• Some progress on the Trump administration’s recent federal hiring executive order. The Office of Personnel Management is out with a new draft qualifications policy. It defines how agencies should use skills-based assessments to vet candidates for certain federal jobs. And it requires agencies to list the specific skills they’re looking for in their position descriptions. It’s all part of OPM’s efforts to eliminate educational requirements from certain federal jobs, unless they’re legally necessary. The final policy should be out by the end of the year.
  • The Thrift Savings Plan hired Accenture Federal Services as the lead contractor for its major recordkeeping services acquisition. The contract is supposed to modernize TSP’s call centers and IT infrastructure and improve its cybersecurity posture. It will also bring some new services to TSP participants. Those include a mutual fund window, electronic signature capabilities and new mobile app. The TSP says most changes should be in place by mid 2022. (Federal News Network)
  • The Government Accountability Office says for every dollar it receives from Congress, it returns $114 back to the government. In its fiscal 2020 performance and accountability report, GAO says its work produced more than $77 billion in savings or cost avoidance. Last year, GAO’s budget was $656 million. The agency points to its impact on government operations in the more than 14,000 recommendations that led to cost savings and more than 1,300 other improvements around operations or efficiencies.
  • Over 130 Secret Service agents are being forced to quarantine after contracting or being exposed to coronavirus. This all is stemming from the President’s busy campaign travel. The Washington Post reports, about 10%—approximately 300 workers—of the agency’s core security team has been affected by the virus since March. In a statement, the Secret Service said that “the health and safety of our workforce is paramount.”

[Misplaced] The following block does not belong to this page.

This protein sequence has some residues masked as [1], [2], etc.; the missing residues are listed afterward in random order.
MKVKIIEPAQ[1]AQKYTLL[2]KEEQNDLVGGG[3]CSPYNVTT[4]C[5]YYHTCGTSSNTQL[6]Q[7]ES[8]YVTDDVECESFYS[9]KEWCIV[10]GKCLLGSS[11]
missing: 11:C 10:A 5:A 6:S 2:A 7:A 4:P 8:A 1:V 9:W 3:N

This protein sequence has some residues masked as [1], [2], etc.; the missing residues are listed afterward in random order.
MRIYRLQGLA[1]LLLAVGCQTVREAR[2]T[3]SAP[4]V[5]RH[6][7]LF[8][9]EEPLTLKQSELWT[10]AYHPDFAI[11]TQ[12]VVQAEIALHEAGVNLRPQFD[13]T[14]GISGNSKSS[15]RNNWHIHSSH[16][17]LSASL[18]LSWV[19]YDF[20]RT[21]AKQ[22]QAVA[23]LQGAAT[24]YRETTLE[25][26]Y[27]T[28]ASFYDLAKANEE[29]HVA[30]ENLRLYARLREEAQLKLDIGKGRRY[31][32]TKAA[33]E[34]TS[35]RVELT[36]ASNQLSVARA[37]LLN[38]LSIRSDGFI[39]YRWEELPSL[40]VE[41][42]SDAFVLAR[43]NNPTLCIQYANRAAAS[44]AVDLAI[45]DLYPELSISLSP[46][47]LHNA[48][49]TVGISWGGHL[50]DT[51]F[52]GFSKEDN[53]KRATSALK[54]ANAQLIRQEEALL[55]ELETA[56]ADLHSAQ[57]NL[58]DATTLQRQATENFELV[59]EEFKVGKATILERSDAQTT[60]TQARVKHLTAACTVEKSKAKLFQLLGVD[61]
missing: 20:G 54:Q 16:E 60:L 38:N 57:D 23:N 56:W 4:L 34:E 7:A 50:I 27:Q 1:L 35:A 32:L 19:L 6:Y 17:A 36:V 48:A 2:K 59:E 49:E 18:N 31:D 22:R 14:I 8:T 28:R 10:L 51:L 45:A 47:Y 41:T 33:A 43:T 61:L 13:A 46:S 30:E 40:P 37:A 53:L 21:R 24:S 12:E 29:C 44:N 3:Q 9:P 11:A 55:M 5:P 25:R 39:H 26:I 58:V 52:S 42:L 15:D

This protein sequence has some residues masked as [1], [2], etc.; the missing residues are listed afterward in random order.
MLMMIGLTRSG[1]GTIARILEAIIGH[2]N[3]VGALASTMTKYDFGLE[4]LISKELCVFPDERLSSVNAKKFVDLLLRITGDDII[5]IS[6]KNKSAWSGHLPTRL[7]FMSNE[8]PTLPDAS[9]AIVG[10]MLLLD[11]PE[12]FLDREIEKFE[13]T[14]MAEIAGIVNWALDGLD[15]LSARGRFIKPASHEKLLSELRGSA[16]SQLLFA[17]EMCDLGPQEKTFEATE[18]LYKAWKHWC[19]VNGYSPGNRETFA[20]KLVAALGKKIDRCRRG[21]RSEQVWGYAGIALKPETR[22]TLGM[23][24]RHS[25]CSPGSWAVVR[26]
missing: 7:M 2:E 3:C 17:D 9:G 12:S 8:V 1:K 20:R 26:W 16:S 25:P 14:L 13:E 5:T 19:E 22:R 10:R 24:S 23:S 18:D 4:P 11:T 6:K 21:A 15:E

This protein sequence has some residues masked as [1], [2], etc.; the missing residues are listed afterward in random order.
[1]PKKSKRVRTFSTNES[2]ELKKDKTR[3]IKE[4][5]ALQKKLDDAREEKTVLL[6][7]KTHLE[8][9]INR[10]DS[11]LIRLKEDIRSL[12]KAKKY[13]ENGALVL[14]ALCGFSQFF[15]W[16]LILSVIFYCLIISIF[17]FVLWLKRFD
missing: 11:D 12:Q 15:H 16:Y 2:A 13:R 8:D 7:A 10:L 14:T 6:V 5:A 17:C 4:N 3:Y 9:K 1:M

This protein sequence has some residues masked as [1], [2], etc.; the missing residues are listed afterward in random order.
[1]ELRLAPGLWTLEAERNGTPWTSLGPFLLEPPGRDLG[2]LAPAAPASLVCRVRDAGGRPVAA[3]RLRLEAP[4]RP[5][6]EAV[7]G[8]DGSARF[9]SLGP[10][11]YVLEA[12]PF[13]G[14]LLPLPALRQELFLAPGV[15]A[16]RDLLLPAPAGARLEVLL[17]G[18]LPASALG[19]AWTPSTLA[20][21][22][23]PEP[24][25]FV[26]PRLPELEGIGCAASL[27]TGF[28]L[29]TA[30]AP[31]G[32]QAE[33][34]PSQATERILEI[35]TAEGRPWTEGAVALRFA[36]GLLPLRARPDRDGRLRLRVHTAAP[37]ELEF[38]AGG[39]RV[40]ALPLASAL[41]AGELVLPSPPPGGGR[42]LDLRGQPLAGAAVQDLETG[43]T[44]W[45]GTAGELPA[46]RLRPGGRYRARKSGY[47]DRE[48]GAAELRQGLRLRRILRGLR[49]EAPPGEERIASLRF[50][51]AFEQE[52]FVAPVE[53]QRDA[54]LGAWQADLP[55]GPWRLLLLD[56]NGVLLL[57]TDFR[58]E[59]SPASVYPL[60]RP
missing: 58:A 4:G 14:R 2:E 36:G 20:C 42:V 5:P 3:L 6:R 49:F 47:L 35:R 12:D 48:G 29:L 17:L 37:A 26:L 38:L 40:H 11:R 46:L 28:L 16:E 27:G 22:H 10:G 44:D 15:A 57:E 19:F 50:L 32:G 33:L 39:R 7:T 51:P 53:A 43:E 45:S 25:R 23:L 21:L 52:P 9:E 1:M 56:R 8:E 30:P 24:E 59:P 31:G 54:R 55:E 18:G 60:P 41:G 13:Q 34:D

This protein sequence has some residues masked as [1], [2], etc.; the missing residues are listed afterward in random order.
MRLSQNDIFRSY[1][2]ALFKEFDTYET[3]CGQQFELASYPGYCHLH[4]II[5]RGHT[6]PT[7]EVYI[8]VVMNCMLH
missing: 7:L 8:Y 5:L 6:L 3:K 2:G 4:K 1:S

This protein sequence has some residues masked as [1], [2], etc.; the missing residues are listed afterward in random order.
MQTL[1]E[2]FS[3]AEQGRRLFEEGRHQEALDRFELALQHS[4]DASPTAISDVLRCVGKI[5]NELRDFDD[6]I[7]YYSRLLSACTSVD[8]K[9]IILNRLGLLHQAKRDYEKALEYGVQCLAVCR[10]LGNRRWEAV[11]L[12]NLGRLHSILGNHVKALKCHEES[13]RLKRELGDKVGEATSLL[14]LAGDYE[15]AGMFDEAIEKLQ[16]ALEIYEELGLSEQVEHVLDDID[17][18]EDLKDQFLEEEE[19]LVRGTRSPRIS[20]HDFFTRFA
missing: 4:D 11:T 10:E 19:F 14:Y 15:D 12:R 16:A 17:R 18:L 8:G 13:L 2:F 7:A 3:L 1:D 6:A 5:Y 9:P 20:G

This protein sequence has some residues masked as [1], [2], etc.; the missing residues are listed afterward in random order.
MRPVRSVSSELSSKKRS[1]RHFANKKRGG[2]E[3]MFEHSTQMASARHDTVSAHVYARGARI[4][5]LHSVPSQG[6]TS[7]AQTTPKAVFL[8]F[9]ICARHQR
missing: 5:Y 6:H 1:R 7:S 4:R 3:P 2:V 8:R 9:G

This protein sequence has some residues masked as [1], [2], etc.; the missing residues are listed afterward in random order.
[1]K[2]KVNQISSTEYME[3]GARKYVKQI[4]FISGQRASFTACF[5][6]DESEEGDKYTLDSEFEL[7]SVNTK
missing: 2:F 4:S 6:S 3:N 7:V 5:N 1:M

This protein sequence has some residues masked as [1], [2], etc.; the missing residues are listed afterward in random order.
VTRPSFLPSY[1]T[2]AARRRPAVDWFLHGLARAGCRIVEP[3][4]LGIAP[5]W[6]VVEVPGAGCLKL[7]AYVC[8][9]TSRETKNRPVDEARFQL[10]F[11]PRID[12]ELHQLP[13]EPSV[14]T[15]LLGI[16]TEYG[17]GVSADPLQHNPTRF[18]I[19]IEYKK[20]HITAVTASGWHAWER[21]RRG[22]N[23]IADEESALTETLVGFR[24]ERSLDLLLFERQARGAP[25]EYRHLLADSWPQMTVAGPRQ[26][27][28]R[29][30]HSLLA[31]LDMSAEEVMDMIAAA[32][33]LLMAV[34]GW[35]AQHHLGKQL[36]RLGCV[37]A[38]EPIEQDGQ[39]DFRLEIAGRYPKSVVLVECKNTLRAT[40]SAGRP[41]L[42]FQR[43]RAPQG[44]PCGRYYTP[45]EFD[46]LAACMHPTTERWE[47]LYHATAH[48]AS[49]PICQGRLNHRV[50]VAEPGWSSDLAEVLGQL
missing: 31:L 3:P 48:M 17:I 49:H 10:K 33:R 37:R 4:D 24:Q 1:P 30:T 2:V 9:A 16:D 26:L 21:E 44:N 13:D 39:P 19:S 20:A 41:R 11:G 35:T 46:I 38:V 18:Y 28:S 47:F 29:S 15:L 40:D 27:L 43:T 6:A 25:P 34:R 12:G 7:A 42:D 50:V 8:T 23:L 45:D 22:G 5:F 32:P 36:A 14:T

• The Department of Veterans Affairs is recruiting volunteers for COVID-19 trials at some of its medical centers. VA is looking for veterans and non-veterans. Volunteers will participate in trials for a new COVID-19 vaccine. Candidates include Pfizer, Moderna, AstraZeneca and Janssen. VA is also running trials for certain COVID-19 treatments. Over 50 VA medical centers are participating in the department’s trial program. Volunteers will go through a consent process to ensure they understand the risks of participating.
  • The Postal Service is looking to raise prices on some of its shipping services. After USPS wraps up this upcoming holiday season, the agency is looking to increase prices on shipping services by about 3.5% in the new year. The USPS Board of Governors says the new rates will keep the Postal Service competitive while providing the agency with much-needed revenue. The agency is also looking to impose a $100 surcharge for shipping parcels that exceed its maximum size limit. The Postal Regulatory Commission will review the prices before they would take effect on January 24.